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California Employees: New Minimum Wage, Employer Regulations, and Employee Protections

January 20, 2019

Did you know California, now the world’s 5th largest economy, has the strongest labor and employment laws in the country? Some critics believe that greater regulation of employers could drive business from the state. Read on about the new employee protections for 2019.

Wage & Salary

Statewide, the minimum wage increased on Jan. 1, 2019, to $11 per hour for employers with 25 or fewer employees, and $12 per hour for businesses staffing more than 26 employees. California’s minimum wage is legislated to reach $15 per hour by 2022.

Image Source: berkeley.edu

However, individual counties and cities may set even higher minimum wages. For example, the minimum wage in the city of Emeryville increases to $16 on July 1, 2019, and to $15 for many other Bay Area cities.

Although an existing law bans employers from asking prospective hires their salary history, the Labor Code will also now specify that employers may inquire about an applicant’s salary expectations for a position.

Previously, employees only had the right to “inspect” their payroll records. Now, employees have the “right to receive” a copy of their payroll records upon request and without cost. See SB 1252.

#MeToo Movement-Inspired Laws

A new law requires that both supervisors and employees be trained in sexual harassment issues every two years for any company with five or more employees. See SB 1343.

Image Source: purelycinema.com

Effective January 1, 2019, settlement agreements involving civil or administrative claims of sexual assault, sexual harassment, sex/gender discrimination or retaliation may not include a non-disclosure provision as to the underlying factual allegations. See SB 820.

Regardless of business size, a new law for nursing mothers, called lactation accommodation, requires employers to provide a location other than a bathroom for women to pump breast milk.

Newly enacted California Civil Code § 1670.11 will void any provision in a contract or settlement agreement (such as a confidentiality provision), entered into after January 1, 2019, that waives a party’s right to testify regarding criminal conduct or sexual harassment. This new law stems American Olympic gymnast McKayla Maroney’s settlement with the US Gymnastic Association (USGA) after she, and many others, were sexually abused by team doctor Larry Nassar. The settlement agreement required that Maroney maintain public silence about the abuse and subjected her to a $100,000 fine if she violated it. Such an agreement would be void and unenforceable under this new California law.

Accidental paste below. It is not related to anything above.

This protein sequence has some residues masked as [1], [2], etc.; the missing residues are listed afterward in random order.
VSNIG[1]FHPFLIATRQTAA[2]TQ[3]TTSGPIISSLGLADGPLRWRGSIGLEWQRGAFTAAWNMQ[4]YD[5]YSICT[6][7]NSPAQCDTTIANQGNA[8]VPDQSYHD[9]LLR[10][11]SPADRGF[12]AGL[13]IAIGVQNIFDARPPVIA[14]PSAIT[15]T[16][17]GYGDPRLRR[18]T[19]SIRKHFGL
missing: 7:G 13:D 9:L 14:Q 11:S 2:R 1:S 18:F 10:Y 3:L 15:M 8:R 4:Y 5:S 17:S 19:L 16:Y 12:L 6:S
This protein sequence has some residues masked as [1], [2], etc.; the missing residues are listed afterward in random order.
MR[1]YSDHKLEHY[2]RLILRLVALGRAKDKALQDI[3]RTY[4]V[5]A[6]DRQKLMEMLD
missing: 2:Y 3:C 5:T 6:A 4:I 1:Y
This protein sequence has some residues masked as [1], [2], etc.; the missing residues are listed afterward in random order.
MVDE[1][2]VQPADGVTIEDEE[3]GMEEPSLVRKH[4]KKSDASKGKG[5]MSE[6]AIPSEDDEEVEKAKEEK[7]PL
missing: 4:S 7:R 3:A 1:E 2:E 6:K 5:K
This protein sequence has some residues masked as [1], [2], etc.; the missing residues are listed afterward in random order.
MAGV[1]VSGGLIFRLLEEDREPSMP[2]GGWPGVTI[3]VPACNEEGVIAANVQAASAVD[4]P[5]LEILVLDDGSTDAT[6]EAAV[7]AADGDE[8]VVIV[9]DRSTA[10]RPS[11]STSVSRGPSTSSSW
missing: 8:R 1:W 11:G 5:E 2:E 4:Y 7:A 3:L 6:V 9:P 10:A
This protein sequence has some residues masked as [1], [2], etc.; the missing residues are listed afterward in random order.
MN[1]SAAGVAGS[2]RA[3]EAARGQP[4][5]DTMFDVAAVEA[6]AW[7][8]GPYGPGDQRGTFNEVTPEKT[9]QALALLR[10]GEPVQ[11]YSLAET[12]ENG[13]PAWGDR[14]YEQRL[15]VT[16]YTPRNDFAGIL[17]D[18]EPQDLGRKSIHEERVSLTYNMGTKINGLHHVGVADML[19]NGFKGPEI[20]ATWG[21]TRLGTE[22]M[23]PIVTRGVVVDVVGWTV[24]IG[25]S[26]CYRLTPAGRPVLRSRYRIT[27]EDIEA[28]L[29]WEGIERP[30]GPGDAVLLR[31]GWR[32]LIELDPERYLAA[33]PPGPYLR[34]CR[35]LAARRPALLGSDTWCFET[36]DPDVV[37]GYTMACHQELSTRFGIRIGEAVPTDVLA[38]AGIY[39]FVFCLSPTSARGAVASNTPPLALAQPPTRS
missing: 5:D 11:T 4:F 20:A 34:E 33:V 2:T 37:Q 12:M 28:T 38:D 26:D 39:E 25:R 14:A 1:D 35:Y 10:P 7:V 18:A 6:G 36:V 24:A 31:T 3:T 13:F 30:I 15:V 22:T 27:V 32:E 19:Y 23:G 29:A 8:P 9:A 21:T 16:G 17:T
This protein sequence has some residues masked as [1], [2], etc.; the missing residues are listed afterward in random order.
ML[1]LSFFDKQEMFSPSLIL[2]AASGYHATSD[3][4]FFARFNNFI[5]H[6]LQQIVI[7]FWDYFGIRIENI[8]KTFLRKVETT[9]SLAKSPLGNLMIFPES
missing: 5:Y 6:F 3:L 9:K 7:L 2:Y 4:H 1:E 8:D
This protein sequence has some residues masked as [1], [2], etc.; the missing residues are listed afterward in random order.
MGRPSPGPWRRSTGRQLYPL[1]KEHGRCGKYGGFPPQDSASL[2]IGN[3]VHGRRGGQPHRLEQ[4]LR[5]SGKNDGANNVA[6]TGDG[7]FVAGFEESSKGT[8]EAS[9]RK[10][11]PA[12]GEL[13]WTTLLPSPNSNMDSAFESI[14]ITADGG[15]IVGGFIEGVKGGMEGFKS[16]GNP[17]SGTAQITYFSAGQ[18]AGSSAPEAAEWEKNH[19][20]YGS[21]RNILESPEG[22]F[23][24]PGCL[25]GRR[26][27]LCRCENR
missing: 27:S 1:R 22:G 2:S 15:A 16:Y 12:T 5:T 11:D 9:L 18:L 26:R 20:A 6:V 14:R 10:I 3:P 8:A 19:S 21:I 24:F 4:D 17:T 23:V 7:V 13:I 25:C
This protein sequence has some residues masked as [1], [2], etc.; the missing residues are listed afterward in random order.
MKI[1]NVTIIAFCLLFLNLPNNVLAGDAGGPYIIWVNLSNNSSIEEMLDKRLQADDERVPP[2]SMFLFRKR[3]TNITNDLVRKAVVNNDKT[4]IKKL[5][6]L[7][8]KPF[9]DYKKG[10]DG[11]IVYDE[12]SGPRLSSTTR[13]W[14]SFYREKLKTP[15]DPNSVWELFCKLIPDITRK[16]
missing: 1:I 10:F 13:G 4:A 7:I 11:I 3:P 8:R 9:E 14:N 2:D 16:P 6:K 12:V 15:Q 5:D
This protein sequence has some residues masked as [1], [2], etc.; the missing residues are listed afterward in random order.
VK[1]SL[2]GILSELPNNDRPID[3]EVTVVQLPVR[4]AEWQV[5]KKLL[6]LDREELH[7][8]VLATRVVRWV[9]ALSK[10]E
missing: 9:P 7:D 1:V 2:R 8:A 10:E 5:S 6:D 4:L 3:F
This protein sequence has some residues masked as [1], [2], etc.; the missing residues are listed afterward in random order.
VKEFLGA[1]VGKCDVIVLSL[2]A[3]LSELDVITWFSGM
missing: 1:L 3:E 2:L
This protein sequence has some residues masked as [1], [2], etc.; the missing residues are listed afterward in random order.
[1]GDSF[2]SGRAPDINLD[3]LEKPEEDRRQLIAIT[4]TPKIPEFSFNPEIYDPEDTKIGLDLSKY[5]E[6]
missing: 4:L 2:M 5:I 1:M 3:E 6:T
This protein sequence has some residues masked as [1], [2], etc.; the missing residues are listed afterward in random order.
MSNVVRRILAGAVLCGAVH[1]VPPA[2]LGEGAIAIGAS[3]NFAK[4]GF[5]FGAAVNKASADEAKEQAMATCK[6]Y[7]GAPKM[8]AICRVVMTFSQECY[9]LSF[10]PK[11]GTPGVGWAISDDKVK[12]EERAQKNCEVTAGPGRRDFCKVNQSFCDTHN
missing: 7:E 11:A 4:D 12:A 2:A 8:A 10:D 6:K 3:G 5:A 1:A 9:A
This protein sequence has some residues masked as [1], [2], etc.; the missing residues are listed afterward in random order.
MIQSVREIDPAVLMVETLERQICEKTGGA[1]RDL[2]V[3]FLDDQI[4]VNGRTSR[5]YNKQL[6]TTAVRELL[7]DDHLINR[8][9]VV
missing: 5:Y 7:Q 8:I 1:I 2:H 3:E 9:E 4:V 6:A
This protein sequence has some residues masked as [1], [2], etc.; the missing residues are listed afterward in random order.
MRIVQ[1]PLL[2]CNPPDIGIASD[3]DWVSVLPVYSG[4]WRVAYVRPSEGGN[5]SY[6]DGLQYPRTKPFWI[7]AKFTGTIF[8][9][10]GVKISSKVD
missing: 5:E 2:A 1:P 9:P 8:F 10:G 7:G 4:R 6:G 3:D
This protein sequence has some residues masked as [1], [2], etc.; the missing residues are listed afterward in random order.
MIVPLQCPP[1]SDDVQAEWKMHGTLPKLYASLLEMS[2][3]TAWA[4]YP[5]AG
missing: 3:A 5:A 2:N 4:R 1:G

AB 2770 aims to protect victims and employers from defamation claims related to making complaints or giving information, without malice, about alleged sexual harassers to others. This includes an employee’s complaints of sexual harassment to an employer and communications between an employer and interested persons regarding a sexual harassment complaint, such as government agencies or potential witnesses.

California will also require mass transit operators and hotel and motel employers to require training on human trafficking.

Whether during employment or not, a new law increases the statute of limitations for filing a civil action for sexual assault to 10 years after the alleged assault.

Publicly held corporations headquartered in California must place at least one female director on its board by Dec. 31, 2019

In 2018 the California Supreme Court adopted the ABC test to determine if an individual is an employee or an independent contractor following its decision in Dynamex Operations West, Inc. v. Superior Court. Under the test, to have a worker classified as a contractor, the employer must prove the following factors:

A – Is the worker free from control and direction under the contract and in fact?

B – Does the worker perform work outside the usual course of the hiring entity? That is, a worker hired to do anything that is central to a business’s offerings must now be classified as an employee!

C – Is the worker customarily engaged in an independently established trade or business?

In 2019 many existing 1099 workers will no longer qualify as independent contractors under the stringent ABC test.

What do you think? Do California workers need all these new protections, or will the increased regulation stifle employers and reduce hiring in the free market?

Posted by Mary Mock at 3:54 pm - no comments
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